Conclusion

NoSQL databases are becoming an increasingly important part of the database landscape, and when used appropriately, can offer real benefits. However, enterprises should proceed with caution with full awareness of the legitimate limitations and issues that are associated with these databases.


About the author

Guy Harrison is the director of research and development at Quest Software. A recognized database expert with more than 20 years of experience in application and database administration, performance tuning, and software development, Guy is the author of several books and many articles on database technologies and a regular speaker at technical conferences.

58 comments
xcelarsolutions
xcelarsolutions

New NoSQL will include support for structured / non estructured and semi structured data. We should expect a lot enterprise level functions on NoSQL Solutions.

mikojava
mikojava

NoSQL can also be performed in-memory such as Oracle Coherence, VMWare Gemfire, Software AG Terracotta and Hazelcast.

mrgreenw
mrgreenw

In general I'd like to comment on the thought that NoSQL databases are new. They are not. Before SQL databases came about there were a number of commercial database managers available. My personal favorite is Supra from Cincom Systems, Inc. This database manager is the third generation derivative born from the same DNA which formed the original non-SQL Total Database Manager from Cincom. Supra is used in production today with thousands of users accessing applications built on Supra databases. It is a high volume, high reliability, and high performance database manager available on MVS, VSE, Open VMS, Linux, Unix and Windows platforms.

J N
J N

That was possibly the most ignorant explanation I've ever read on this topic.

derjanni
derjanni

Thanks for the article. Although I often prefer relational databases like MySQL or Oracle because of data integrity and the comfort to know how it works, there is an article you might be interested in that I found valuable: http://www.kammerath.co.uk/nosql-on-the-spot.html - it's a pretty good comparison of all options.

nosql.io
nosql.io

Great article. I think 2012 is going to be the prime time for NoSQL.

herbmeehan
herbmeehan

In a random email from Dice posting about a video game website looking for a noSQL person. The same posting had the most obscure technologies ever. They are a web company that is looking for a Python / NoSQL expert. Good luck with that one...

martymen
martymen

If you want to see a NoSQL-based system that is mature, stable and highly usable, have a look at EPIC or the V.A.'s VistA. Both are medical software systems based on the MUMPS hierarchical database that has been in use since the late '80s. As pointed out by others, this schema-free system can be used to model just about any kind of database you want - including relational - with huge scalability of data content and user number. It scores on the first nine points above, and an effort is now underway to address number 10 by training a new cadre of MUMPS programmers. Martin Mendelson, MD, PhD

estreur
estreur

I see the same misconception a lot, including in this article. Whether an application/database scales well is determined to a very large extent by - the nature of the IO: the ratio between reads and writes (insert/update/delete) - the amount of correlation between data. (primary) keys lookup vs. aggregation functions over large datasets - the need for data to be accurate and correctness and tolerance if it isn't (yet) correct/up to date and much less by the implementation of the database being Relational, OO, XML, Cloud or Tuple based. A read only (federated) RDBMS, where data is mostly queried by Type/Table and primary key and stale data is not an issue, will scale very well. On the other hand a non-relational, Cloud or NoSQL database in which highly connected data is being updated based on queries with composite filters using inequality conditions on aggregated data, won't scale at all.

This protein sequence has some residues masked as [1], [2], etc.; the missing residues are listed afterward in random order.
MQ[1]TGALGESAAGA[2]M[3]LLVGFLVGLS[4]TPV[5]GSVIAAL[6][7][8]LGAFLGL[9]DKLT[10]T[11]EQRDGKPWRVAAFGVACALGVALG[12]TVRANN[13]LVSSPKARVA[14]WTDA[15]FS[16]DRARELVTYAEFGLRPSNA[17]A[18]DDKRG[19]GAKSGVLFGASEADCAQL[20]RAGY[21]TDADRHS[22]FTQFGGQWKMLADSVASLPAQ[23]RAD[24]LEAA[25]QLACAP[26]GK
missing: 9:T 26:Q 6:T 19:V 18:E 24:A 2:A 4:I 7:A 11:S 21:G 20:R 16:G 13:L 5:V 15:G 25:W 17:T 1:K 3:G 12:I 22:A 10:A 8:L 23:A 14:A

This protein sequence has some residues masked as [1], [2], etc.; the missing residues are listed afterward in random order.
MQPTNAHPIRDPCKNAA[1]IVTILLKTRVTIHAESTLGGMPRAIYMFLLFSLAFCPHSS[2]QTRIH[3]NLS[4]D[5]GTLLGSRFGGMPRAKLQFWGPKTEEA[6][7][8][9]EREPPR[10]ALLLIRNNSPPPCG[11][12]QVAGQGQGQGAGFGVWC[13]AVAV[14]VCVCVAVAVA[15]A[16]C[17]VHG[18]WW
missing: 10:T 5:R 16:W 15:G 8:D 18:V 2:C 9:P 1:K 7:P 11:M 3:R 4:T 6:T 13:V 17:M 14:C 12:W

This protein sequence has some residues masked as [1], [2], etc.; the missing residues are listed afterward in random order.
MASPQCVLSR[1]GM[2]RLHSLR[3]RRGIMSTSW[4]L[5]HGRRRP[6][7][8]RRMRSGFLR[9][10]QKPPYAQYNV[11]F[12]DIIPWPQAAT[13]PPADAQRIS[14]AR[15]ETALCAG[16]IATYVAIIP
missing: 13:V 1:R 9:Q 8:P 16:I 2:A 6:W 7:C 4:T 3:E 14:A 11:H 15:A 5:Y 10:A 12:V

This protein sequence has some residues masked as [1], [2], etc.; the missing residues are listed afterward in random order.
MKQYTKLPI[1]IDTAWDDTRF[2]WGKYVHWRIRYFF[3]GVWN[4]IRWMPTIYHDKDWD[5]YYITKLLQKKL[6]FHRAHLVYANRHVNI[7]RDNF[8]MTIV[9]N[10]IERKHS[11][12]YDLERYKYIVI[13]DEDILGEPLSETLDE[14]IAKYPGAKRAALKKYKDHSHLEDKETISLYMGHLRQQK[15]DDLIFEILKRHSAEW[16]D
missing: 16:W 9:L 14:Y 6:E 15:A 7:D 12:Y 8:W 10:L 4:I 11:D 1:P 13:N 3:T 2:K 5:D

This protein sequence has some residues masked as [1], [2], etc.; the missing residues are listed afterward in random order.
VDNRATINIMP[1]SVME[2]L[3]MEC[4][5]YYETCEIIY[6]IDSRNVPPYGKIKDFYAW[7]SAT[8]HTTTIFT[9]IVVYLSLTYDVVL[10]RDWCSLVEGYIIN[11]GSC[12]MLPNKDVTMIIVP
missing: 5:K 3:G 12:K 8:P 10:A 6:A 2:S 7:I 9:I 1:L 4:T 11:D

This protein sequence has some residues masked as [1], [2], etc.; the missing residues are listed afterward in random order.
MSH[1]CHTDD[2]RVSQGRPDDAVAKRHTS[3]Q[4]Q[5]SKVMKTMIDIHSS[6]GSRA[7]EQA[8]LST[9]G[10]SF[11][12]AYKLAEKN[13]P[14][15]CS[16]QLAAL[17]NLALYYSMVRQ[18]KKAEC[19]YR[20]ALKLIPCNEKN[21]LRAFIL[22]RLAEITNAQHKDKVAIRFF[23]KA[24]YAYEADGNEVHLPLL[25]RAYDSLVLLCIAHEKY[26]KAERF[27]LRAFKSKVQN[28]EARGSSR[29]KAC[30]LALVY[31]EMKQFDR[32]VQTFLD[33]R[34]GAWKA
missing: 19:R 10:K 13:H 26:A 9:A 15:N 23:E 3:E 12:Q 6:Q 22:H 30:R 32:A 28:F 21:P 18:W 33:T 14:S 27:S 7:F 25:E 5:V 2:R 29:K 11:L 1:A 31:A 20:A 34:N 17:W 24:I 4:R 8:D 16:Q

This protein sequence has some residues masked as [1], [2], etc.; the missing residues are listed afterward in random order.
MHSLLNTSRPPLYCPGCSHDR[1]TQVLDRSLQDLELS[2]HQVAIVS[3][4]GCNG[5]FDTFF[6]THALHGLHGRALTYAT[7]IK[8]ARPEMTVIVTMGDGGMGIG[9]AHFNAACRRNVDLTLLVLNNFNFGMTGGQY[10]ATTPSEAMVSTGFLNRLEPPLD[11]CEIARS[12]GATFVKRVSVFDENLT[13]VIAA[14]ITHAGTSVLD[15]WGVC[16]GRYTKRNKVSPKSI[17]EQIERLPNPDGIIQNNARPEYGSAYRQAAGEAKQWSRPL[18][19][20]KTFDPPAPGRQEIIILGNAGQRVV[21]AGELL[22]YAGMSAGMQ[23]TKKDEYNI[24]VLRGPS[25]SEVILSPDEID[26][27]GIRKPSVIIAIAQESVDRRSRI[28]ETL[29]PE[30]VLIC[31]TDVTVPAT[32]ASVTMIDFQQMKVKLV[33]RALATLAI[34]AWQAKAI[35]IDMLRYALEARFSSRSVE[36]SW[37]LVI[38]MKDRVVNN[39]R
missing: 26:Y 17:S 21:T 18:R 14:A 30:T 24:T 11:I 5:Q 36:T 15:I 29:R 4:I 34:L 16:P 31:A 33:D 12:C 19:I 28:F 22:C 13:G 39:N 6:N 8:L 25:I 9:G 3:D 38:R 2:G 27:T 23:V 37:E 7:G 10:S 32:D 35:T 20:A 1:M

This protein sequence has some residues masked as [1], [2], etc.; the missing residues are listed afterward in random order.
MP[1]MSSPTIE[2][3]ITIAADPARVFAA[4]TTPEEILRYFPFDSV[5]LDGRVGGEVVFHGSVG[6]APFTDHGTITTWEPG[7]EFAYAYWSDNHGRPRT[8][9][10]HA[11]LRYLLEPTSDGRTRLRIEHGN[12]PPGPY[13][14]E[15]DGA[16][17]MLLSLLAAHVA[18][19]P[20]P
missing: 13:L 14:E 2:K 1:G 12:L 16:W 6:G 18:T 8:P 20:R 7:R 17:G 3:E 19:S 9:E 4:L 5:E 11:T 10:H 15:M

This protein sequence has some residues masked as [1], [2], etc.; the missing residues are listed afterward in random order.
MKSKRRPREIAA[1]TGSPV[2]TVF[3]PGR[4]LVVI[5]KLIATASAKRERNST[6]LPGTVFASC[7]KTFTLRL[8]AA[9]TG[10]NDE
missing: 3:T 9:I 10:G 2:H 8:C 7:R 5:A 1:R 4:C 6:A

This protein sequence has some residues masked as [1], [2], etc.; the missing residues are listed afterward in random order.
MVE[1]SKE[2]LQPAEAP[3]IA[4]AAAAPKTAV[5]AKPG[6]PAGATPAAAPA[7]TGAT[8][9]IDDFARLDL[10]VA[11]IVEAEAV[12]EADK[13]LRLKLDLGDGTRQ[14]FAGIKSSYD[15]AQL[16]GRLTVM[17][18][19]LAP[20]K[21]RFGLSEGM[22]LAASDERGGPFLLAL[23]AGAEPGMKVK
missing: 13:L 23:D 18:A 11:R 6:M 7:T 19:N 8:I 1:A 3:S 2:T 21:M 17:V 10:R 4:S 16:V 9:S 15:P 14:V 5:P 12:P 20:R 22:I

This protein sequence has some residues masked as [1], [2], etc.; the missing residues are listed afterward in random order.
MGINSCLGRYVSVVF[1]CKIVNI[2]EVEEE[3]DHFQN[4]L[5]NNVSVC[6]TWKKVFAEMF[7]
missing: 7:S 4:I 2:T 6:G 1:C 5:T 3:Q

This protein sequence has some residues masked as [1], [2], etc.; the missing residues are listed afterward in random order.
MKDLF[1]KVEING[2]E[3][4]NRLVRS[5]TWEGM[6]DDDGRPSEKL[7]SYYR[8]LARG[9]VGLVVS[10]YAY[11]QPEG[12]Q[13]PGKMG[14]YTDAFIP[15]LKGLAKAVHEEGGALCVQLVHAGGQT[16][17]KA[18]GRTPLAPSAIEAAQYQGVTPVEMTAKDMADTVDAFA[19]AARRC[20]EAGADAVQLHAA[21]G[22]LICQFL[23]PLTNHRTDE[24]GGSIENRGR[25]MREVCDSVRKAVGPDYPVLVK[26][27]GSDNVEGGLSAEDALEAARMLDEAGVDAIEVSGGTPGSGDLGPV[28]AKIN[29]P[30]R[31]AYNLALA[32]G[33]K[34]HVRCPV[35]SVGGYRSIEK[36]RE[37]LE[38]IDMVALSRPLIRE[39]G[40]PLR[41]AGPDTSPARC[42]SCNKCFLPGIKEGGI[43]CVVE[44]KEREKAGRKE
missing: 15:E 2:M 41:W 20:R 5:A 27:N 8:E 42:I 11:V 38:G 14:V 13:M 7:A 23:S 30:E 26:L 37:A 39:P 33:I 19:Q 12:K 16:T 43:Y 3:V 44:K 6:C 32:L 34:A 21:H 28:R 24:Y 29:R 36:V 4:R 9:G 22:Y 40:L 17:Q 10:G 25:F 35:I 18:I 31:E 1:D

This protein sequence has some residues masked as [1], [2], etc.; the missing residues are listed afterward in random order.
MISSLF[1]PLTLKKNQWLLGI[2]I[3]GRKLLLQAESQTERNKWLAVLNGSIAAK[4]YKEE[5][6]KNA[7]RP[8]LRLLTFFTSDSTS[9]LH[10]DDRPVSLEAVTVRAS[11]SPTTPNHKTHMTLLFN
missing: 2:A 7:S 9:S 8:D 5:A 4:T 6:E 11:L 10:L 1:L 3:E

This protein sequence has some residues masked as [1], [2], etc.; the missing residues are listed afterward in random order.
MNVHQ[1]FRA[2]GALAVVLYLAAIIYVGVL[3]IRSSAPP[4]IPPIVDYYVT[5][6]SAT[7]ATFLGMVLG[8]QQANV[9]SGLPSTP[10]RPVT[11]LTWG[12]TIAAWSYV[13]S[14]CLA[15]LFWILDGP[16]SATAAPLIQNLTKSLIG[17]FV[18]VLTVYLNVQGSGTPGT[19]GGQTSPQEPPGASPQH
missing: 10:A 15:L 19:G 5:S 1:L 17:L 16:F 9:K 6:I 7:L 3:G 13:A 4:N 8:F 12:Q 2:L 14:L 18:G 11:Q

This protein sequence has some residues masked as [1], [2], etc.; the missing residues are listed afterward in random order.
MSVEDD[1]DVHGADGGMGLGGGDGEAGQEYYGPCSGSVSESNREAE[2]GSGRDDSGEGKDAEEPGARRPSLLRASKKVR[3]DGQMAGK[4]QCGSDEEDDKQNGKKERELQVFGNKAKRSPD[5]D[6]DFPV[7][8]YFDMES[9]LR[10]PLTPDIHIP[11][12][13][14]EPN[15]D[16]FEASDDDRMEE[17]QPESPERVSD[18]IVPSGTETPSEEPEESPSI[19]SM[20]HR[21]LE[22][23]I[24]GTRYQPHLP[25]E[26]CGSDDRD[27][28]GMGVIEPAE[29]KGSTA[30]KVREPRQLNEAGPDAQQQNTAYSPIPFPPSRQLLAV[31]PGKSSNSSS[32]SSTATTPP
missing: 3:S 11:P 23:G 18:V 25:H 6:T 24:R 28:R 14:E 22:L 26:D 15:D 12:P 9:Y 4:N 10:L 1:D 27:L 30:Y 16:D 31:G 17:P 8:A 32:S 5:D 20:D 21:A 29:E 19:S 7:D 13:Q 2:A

AnsuGisalas
AnsuGisalas

Is there a reason why it reads out "No-school", or is it just me? :)

m1scha_m9
m1scha_m9

Does it support spatial data?

Jaqui
Jaqui

of technology trying to move in a circle. just as thin clients are going back to the old big iron type workstation in most ways, a non relational database engine, without a Structured Query Language to work with, is going back to an older model that was proved to be more costly to work with. costly in development time. maybe the DBAs need to work at improving the design of the databases they are working with, to make the workload easier for the engines to handle.

Tony Hopkinson
Tony Hopkinson

Relational databases and the thinking behind them are endemic in the business world. No point in waffling to your business types about scalability when they can't get at the data, or they have wait for someone like us to write a few million lines of code so Jim's access link and one page crystal report will still work. Elegant, aestheic and wonderfully impractical...

Gis Bun
Gis Bun

"...is gaining attention in the enterprise." Hmmmm. First time I [or a friend of mine] ever heard of this database.

RealGem
RealGem

That's where I would put this stuff. Cloud in general might be at the peak of the hype cycle just before it plummets into the trough of disillusionment, but it sounds like NoSQL is just starting to ride up to the peak. Maybe in a decade, if the technology is still viable and if it has matured, and if it is stable, then maybe I'll think about basing my entire company's operations off of it. Until then, neat idea but gimme a raincheck.

ludicosman
ludicosman

We did developments and production on Google BigTable, next to lots of IBM DB2 usage. So, from our experiences in real life I can add two additional observations: 1) because features like transactional support, referential integrity, etc., are missing, some support has to be build into the application itself, and thus more development, test and maintenance time; 2) small changes might be easy to implement with NoSQL, a major model change is much harder compared to SQL, mainly because of the necessary tight relation between the application and the NoSQL model.

JackOfAllTech
JackOfAllTech

"RDBMS Systems"? I bet you say NIC card too.

LawrenceFine
LawrenceFine

OK, call me out of touch but this is the first I ever heard of a NoSQL database, probably because I don't stay too up to date on open-source projects. And I am betting that many of you CIOs and directors haven't heard of it before either. I think the author's statement about CIO's reluctance to move off of tried and true RDBS without a big name producing a NoSQL product is a huge understatement.